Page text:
An anti-inflammatory diet is one that reduces the consumption of foods which increases chronic inflammation and substitutes foods that decrease chronic inflammation.
Inflammation is a helpful process when it is appropriate to the cause. For instance, if you have an infection, your body will mount an inflammatory response that kills off the infecting bacteria and helps you get well again.
However, chronic inflammation is not good for the body and points to the damage being done by pro-inflammatory substances within the body.
Inflammation is measured with a blood test that looks for a substance called c reactive protein (CRP). Levels of this protein increase in the blood as body inflammation becomes more widespread.
Certain foods and supplements are an important part of an anti-inflammatory diet, and they can lower your levels of c reactive protein, just as other foods can raise CRP.
Generally, foods higher in saturated fats and Omega 3 fatty acids are less inflammatory, while foods that are higher in Omega 6 fatty acids and polyunsaturated fatty acids are more inflammatory.
Natural Saturated Fats vs Polyunsaturated Fats
Fact: When a consumed food is unstable chemically, it causes reactions that damage the tissue with which it comes into contact. This reaction causes inflammation.
Foods that are chemically unstable include foods that are high in polyunsaturated fats. Polyunsaturated fats (or PUFAs) are fats that have chemical bonds which are unstable (i.e., the chemical bonds are “unsaturated”).
These chemically unstable bonds cause PUFAs to oxidize quickly in the presence of oxygen and light, and this oxidation sets off the damaging chemical reactions in the body that lead to inflammation.
In contrast, saturated fats are very stable, chemically speaking, because their chemical bonds are “saturated”. The more naturally saturated a fat is, the more chemically stable it is. These natural saturated fats don’t oxidize easily, and they are less inflammatory when consumed.
Other sources about inflammation have stated that saturated fat is inflammatory, but the above information contradicts that assumption, and this reference confirms this.
Vegetable oils, and indeed all polyunsaturated oils, are highly unstable and are easily oxidized after consumption. It is this peroxidation process that results in large amounts of free radical molecules that damage the body.
In addition, excess carbohydrate (sugar and starch) consumption is inflammatory and is associated with the markers of insulin resistance (Metabolic Syndrome), which are closely related to inflammation. See this study, this article, and this study.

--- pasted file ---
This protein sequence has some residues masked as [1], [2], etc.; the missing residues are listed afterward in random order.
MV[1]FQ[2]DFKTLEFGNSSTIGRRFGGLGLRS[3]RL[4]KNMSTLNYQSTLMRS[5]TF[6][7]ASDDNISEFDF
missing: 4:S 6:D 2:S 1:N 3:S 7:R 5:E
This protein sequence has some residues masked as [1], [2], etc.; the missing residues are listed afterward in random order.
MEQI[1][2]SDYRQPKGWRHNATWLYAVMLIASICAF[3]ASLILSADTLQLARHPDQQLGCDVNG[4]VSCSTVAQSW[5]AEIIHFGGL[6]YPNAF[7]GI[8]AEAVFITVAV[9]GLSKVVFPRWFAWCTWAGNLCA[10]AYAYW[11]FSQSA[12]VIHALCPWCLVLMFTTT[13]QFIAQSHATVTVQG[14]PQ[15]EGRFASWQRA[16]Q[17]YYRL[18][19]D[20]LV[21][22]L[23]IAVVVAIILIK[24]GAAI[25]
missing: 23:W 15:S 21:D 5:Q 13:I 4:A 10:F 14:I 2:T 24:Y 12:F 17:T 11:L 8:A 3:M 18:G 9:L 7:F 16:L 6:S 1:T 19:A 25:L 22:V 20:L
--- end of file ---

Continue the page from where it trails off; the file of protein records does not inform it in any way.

Carbohydrates cause inflammation because they increase blood sugar dramatically, which has the effect of increasing blood insulin levels. Insulin is pro-inflammatory.
Foods which Reduce Inflammation
- Eggs, especially organic eggs from free-range chickens (reference)
- Whole raw milk and raw dairy products from grass-fed cows (reference)
- Grass-fed beef and other meat from grass-fed animals; free-range poultry – these are higher in Omega 3 fatty acids
- Natural Omega 3 fats, such as alpha-linolenic acid and conjugated linolenic acid found in grass-fed meats.
- Organic, virgin coconut oil
- Small amounts of polyphenol-rich foods. These foods help the body break down the unstable polyunsaturated fats in the diet in a less damaging way.Foods rich in polyphenols include:
- Pungent spices such as ginger, cayenne and turmeric
- Cold-pressed, organic olive oil
- Dark chocolate in moderate amounts (70% cocoa or more)
- Blueberries and citrus fruits
- Red wine
Supplements Which Reduce Inflammation
- B complex vitamins, especially B6, folic acid and B12
- Choline especially for fatty liver issues
- Vitamin C
- Vitamin A
- Vitamin D
- CoQ10 (Ubiquinol)
Foods Which Increase Inflammation
These foods should be avoided on an anti-inflammatory diet:
- Omega 6 fats: refined vegetable oils, such as corn oil, soybean oil, safflower oil, and canola oil
- Hydrogenated fats, such as margarine, shortening
- Foods fried in vegetable oils
- Foods with a high glycemic load. This would include sugars in any form: white sugar, brown sugar, turbinado, fructose, agave, honey and especially high fructose corn syrup. (reference)
- Fruit and fruit juices, especially those with high sugar content (banana, mango, etc.)
- Whole grains, including wheat, rye, barley and corn, and the flours made from them. Also any products made with grain flours: bagels, bread, tortillas, crackers, cookies, pasta, cake, etc. Wheat glutens are especially inflammatory.
- Beans, seeds, and legumes such as peanuts
- Processed foods that have chemical additives to enhance flavor or appearance.
- Foods containing soy products such as soy milk, soy protein, soy fillers, and soy “meat”.
- Grain-fed commercial chicken, beef and pork – the meat from these factory fed animals are low in Omega 3 fats, and high in Omega 6 fats.
In addition, nightshade vegetables can be inflammatory for some individuals. Nightshades include:
However, for the most part, an anti-inflammatory diet is one that relies on clean, organic whole foods and avoids processed, refined vegetable oils, sugars, and other pro-inflammatory foods.
Resources for Further Reading
- NFKB (NF Kappa Beta), the critical player in the inflammation process in the body.
- The Inflammation Syndrome: Your Nutrition Plan for Great Health, Weight Loss, and Pain-Free Living by Jack Challem